Lots of breach of contract claims this past week. Time to continue our conversation on this blog. The latest is a video game developer who sues Beyoncé for $100million bad faith breach of contract. Beyoncé (B) tried doing an “upgrade” on them in a really bad way, they claim. The video game developer(s) came back saying, “Nope! you can’t “upgrade” us and we are definitely not “irreplacable.” Two ways we can do this B. You come back and it will be alright otherwise we will slap you with a $100million lawsuit so fast you wouldn’t know what hit you! We are not impressed with your dance moves either.” B obviously did not take them seriously because here we are!
As an aside, have you heard Beyoncé’s new release “Rule the World (Girls)”? One of the writers at Ladybrille did a story on the song praising it and all I could think of, on a personal level, was how much I didn’t care for it. It’s like a bad case of multiple personality disorder going on with the character in the song that is supposed to be a woman empowerment “thingy.” The lyrics and song made no sense for me, with the exception of a few lines. I digress. Back to the topic at hand.
Mrs. Carter got sued for a breach of contract claim. Visit my J.Lo & Mos Def article for basics on breach of contract claims. Visit my OMGfacts Twitter article for more discussions where a party seeks to cancel an otherwise valid contract.
Since I have dealt with breach of contract claims above, the focus here is more of the procedural aspect of what happens if your fashion or entertainment business; or you the superstar/hopeful superstar i.e. musician, designer, actress/actor, filmmaker etc. get sued? What do you do?
First, get a lawyer. If you will do business in the USA and especially if you are in the fashion and entertainment industry, you should have a solid legal team in place, from the onset. It comes with doing business. In America, someone is waiting to sue you, or you are the one suing, depending on the facts. Even if you can’t afford to pay the legal fees yet, have a clear idea of the law firm or attorney you want to address your legal needs.
Second, if you’ve never dealt with the legal system, in California, once you are served the summons and complaint (aka pleadings) filed against you, you’ve got thirty (30)days to respond. In legal speak, this is called an “Answer.” What most defendants routinely do in the “Answer” is write a general denial of all allegations made in the complaint. The suit has just commenced so a Defendant needs time for the investigative process which is why a general denial is entered. If you are a procastinator i.e. have a propensity to run from your problems hoping it all goes away, DON’T, on this one. Your legal troubles will not go away. If you do not respond by the 30th day, expect a default judgment. Default judgment means the Plaintiff who brought the suit against you, won!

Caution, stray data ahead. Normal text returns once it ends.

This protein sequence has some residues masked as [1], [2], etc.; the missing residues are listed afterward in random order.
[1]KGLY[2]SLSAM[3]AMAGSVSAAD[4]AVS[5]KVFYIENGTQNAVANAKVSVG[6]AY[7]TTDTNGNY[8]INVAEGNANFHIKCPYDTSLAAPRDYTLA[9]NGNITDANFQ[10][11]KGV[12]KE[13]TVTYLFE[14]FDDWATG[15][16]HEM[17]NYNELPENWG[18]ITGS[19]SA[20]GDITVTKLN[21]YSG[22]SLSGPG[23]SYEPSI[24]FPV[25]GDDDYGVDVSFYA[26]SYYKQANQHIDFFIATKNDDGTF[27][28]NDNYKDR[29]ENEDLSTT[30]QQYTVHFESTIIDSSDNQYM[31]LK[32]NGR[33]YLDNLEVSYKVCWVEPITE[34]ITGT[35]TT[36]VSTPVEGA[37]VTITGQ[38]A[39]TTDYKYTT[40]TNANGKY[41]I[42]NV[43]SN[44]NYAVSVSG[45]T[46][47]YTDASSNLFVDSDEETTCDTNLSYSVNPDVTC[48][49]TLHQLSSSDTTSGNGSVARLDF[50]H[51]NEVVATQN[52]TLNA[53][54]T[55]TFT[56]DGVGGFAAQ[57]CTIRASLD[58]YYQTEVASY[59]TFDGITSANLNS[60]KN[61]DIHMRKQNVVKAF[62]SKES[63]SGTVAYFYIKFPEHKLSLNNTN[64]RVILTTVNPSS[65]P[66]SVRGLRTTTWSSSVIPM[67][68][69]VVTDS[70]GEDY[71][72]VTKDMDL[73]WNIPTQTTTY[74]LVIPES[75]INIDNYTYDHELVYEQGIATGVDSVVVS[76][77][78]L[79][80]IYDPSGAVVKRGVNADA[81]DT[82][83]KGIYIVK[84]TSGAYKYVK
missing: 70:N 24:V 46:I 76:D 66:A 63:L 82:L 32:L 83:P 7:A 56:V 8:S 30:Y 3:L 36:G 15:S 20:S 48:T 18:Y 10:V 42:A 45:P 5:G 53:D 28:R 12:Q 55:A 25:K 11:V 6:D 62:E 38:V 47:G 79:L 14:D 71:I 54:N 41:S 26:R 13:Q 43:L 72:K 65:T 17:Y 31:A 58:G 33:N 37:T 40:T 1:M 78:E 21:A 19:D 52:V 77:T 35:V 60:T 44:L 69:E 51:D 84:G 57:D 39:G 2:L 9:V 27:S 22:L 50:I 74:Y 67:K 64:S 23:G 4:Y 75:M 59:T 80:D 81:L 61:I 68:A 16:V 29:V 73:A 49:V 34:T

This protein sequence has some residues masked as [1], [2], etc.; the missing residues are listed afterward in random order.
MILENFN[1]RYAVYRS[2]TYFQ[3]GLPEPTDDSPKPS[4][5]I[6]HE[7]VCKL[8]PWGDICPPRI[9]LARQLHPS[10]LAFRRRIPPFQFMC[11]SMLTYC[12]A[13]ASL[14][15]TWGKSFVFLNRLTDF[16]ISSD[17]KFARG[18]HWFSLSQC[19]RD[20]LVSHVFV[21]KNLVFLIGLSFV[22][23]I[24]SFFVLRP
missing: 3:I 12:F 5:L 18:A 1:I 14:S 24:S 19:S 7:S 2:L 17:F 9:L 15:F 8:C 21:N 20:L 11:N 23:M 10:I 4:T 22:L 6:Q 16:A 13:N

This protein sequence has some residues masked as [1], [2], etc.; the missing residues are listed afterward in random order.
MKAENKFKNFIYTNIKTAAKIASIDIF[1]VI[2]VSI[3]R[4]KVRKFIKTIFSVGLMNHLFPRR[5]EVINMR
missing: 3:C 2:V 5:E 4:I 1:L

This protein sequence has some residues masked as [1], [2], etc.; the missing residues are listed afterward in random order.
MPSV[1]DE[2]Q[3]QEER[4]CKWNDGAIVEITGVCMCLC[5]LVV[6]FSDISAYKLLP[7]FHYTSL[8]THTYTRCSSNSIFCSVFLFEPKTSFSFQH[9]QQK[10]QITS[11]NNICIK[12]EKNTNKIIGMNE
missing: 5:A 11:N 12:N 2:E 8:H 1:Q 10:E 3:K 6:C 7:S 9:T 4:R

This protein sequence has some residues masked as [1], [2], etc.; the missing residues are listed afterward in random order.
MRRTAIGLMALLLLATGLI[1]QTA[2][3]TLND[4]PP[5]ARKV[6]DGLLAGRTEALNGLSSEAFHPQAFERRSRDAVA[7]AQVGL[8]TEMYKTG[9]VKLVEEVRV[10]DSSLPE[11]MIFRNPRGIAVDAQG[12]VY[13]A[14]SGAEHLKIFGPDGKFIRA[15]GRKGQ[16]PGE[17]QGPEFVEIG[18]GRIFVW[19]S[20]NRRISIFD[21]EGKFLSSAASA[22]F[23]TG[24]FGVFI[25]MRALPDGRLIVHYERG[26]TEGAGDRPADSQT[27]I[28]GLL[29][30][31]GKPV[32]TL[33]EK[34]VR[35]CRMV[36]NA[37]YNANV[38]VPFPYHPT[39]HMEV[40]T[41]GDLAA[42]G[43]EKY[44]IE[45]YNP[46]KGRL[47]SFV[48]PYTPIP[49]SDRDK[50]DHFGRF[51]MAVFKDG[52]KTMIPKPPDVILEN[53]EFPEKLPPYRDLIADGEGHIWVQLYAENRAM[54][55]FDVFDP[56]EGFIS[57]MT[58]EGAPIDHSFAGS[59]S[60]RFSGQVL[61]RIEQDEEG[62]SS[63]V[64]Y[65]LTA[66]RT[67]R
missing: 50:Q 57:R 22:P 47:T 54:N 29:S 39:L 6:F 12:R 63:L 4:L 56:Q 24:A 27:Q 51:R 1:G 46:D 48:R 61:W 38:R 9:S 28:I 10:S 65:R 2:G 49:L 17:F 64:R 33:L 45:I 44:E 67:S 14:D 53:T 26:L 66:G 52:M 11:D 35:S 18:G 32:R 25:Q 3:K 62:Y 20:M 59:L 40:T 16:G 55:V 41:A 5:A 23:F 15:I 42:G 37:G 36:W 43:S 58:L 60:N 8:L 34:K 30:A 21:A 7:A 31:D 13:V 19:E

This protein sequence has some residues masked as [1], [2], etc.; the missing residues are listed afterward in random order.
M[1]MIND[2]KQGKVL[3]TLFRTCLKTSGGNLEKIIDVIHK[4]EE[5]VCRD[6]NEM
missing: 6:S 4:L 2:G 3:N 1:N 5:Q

Years ago, I was at my local law library when a gentleman walked up to me and began asking if I knew an attorney or attorneys I could refer him to. Before I could even get a word in, he told me he was in distress because he did not answer a complaint that was filed against him for over $1million dollars. He defaulted. The court entered a judgment against him. He tried to get the court to reverse its decision but the court refused.
Don’t let this be your story. Get your attorney, get on it. Enough from me. Check out the Beyoncé Video Game lawsuit that has just been filed.
“Beyoncé has been sued by a video game developer for $100 million for allegedly pulling out of a deal to create a motion-sensing dance video game after the company spent $6.7 million on the project. The pop star is said to have acted on “a whim,” driving 70 people into unemployment the week before Christmas with an “extortionate demand” for more compensation.
Gate Five filed a summons Tuesday in New York Supreme Court, teasing a complaint soon to be filed that would fully lay out the details of what happened. But in advance of that complaint, which is said to be delayed as the parties resolve confidentiality issues, the three-page summons reveals high drama last December.
Beyoncé Knowles-Carter allegedly demanded more money at a “crucial moment” in the development of a dance video game that was to be called Starpower: Beyoncé. Her demands purportedly drove away the financier, who is said to have found the pop singer “too erratic” to do business with.
The summons continues:
“Her actions were so unscrupulous that her then-manager (who is also her father) renounced them, while a senior member of the company that had agreed to finance the project condemned her conduct as ‘morally reprehensible’ in an email he sent to one of her talent agents. . .”
THR, Esq. has the full story.
On a separate note, I am impressed with her Let’s Move music video as part of the Michelle Obama Let’s Move campaign!